According to the Ontario College of Family Physicians, 1.8 million residents in the province don’t have a family doctor — a number it says could reach three million by 2025 if current trends persist.
About 1.7 million people have a physician over the age of 65, said Dr. Jobin Varughese, the college’s president-elect
“So, unfortunately, as tragic as it is to say ‘Thank you for all of your service, but continue to work,’ [even older doctors like Dr. Bell] may become a little bit more common than one or two cases,” Varughese said.
Dr. Tara Kiran, a family doctor and researcher at St. Michael’s Hospital, which is part of the Unity Health Toronto network, said there is a worrying trend of fewer Ontario medical students choosing to enter family practice, and there are several potential reasons why.
Those include a fear of working alone at clinics not staffed by teams, lower pay and perceived stature, and a significant amount of time spent on paperwork instead of interacting with patients.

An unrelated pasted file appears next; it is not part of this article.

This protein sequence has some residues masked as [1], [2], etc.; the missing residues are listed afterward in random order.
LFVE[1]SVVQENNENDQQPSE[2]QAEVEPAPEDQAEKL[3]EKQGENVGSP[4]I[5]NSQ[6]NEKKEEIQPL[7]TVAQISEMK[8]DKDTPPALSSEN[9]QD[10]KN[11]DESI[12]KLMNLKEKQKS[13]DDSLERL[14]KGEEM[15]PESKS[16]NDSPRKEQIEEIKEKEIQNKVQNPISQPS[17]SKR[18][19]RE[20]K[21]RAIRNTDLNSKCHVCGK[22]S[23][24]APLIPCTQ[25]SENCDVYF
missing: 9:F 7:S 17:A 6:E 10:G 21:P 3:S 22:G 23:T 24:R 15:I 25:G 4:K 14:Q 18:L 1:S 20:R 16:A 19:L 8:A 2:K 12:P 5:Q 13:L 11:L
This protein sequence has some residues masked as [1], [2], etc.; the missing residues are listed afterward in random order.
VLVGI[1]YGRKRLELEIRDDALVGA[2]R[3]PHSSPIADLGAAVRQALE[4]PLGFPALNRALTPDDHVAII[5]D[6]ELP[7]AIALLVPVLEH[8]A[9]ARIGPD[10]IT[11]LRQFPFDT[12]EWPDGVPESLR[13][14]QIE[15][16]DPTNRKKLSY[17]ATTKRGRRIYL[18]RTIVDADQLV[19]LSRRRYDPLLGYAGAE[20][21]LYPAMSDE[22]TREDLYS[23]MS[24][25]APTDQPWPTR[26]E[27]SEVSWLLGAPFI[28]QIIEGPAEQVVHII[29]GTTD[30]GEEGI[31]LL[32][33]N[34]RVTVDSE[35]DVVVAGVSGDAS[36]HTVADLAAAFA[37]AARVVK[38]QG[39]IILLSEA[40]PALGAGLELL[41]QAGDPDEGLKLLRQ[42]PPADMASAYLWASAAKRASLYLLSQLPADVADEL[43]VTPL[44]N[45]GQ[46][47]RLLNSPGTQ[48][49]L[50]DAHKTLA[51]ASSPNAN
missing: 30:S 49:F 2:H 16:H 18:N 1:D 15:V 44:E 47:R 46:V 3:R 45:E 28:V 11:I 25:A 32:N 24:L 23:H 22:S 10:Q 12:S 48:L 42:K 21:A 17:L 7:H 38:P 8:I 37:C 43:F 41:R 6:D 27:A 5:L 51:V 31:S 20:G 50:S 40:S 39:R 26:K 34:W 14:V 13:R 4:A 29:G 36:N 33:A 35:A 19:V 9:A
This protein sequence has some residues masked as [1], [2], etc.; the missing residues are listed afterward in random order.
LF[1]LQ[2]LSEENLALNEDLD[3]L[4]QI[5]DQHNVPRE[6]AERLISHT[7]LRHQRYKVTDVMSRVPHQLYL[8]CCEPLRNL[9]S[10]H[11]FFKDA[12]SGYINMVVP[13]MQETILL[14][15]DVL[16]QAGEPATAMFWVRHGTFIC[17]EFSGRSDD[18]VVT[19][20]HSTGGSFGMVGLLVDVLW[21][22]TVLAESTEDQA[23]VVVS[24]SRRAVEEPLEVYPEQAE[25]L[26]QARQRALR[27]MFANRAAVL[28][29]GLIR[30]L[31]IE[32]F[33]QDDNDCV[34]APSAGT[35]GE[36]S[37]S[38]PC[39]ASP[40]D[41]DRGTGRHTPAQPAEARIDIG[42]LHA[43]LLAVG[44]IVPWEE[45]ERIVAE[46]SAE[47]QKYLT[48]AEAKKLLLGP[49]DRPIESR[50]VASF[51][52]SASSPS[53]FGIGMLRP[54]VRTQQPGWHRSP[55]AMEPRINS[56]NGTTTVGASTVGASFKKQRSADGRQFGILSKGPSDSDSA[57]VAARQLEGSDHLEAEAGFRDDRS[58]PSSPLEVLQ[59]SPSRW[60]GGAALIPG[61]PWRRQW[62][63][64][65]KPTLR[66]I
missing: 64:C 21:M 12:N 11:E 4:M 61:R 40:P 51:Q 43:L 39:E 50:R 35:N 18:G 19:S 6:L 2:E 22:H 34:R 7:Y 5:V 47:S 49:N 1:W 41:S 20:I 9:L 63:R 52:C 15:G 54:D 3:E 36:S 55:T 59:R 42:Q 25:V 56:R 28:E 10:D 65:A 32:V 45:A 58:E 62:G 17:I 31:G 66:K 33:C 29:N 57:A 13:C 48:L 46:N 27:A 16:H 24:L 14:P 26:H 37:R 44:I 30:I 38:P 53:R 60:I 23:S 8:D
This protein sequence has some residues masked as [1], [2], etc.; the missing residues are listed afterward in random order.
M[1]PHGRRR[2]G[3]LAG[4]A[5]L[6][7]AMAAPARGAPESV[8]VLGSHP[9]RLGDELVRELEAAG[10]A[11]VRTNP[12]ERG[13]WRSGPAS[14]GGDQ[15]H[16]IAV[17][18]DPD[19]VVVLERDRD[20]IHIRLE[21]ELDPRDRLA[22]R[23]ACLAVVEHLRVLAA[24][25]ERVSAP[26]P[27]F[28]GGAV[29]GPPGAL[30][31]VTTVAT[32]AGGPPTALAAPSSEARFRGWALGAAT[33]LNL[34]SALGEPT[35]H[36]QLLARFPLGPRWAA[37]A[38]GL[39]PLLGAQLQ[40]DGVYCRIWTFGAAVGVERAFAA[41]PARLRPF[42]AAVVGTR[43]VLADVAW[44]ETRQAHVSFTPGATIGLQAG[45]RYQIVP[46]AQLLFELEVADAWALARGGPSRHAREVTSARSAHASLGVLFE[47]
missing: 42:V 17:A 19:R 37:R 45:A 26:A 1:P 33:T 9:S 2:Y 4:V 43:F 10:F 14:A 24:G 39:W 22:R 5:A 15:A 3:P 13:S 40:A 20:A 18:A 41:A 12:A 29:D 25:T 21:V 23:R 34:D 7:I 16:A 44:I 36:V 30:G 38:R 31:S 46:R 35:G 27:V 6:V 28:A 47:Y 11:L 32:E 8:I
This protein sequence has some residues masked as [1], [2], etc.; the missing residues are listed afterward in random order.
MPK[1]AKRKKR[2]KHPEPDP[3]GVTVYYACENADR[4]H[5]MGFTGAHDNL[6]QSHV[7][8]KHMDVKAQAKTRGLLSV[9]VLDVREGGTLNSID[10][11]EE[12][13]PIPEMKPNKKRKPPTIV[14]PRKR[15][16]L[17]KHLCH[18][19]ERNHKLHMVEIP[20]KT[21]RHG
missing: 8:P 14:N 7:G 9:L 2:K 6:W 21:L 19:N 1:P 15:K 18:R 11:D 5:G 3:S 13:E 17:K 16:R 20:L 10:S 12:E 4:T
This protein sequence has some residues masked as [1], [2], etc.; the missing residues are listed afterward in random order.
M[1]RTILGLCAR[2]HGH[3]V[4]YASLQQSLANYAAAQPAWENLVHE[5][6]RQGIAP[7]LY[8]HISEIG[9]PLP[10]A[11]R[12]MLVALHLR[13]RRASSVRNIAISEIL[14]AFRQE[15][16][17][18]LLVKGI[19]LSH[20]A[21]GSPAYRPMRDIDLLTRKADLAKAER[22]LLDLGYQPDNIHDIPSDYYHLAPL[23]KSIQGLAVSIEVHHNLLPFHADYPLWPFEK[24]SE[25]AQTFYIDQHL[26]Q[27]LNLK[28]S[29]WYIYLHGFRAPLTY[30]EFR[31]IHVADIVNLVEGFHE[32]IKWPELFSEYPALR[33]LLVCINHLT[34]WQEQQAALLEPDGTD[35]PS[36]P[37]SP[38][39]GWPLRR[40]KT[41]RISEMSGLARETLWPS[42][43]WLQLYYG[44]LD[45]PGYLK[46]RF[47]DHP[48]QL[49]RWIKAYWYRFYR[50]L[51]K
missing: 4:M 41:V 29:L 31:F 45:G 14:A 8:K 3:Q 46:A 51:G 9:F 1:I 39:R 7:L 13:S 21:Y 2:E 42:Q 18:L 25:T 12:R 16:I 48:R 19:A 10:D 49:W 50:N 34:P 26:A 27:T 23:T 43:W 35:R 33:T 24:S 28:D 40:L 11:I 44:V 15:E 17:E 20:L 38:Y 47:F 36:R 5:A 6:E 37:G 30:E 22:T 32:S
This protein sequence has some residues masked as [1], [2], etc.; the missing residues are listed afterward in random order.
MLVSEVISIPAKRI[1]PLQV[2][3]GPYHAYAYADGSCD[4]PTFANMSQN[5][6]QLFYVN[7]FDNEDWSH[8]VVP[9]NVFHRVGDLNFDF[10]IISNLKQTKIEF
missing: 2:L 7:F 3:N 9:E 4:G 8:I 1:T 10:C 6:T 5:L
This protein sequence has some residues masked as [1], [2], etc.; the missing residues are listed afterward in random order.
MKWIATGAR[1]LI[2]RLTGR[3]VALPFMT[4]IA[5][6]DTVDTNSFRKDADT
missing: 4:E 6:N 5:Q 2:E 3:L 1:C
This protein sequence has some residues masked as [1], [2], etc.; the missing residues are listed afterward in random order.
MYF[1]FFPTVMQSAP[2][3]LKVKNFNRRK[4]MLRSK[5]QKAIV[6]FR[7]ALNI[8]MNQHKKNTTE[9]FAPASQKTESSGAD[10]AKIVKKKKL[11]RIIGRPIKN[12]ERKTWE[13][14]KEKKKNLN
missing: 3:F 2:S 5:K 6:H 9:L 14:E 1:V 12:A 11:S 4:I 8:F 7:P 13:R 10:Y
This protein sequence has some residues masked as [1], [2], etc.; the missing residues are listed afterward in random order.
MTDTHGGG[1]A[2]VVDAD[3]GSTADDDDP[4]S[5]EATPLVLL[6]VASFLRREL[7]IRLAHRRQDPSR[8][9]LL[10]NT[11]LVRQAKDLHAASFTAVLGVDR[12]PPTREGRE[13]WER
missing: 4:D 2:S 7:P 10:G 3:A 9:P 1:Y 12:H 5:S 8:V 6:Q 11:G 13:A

“The paperwork in primary care is horrendous,” Bell said. “Wednesday is a day off, but [they] tend to be paperwork days.”
Bell and Kiran also cite a backlog in medical services created by the COVID-19 pandemic, which puts “a huge increase in pressure on us,” he said.
Kiran co-authored a recent study showing many family doctors retired early in the pandemic, whereas Bell says he’ll stay on at the Sharbot Lake clinic until they find the right person to replace him.
“Well, kudos to Dr. Bell for his commitment to his practice and to the town,” Kiran said, adding it’s not uncommon for some family doctors to work into their old age.
“It’s a profession that we train a long time for and it becomes a big part of our identity.”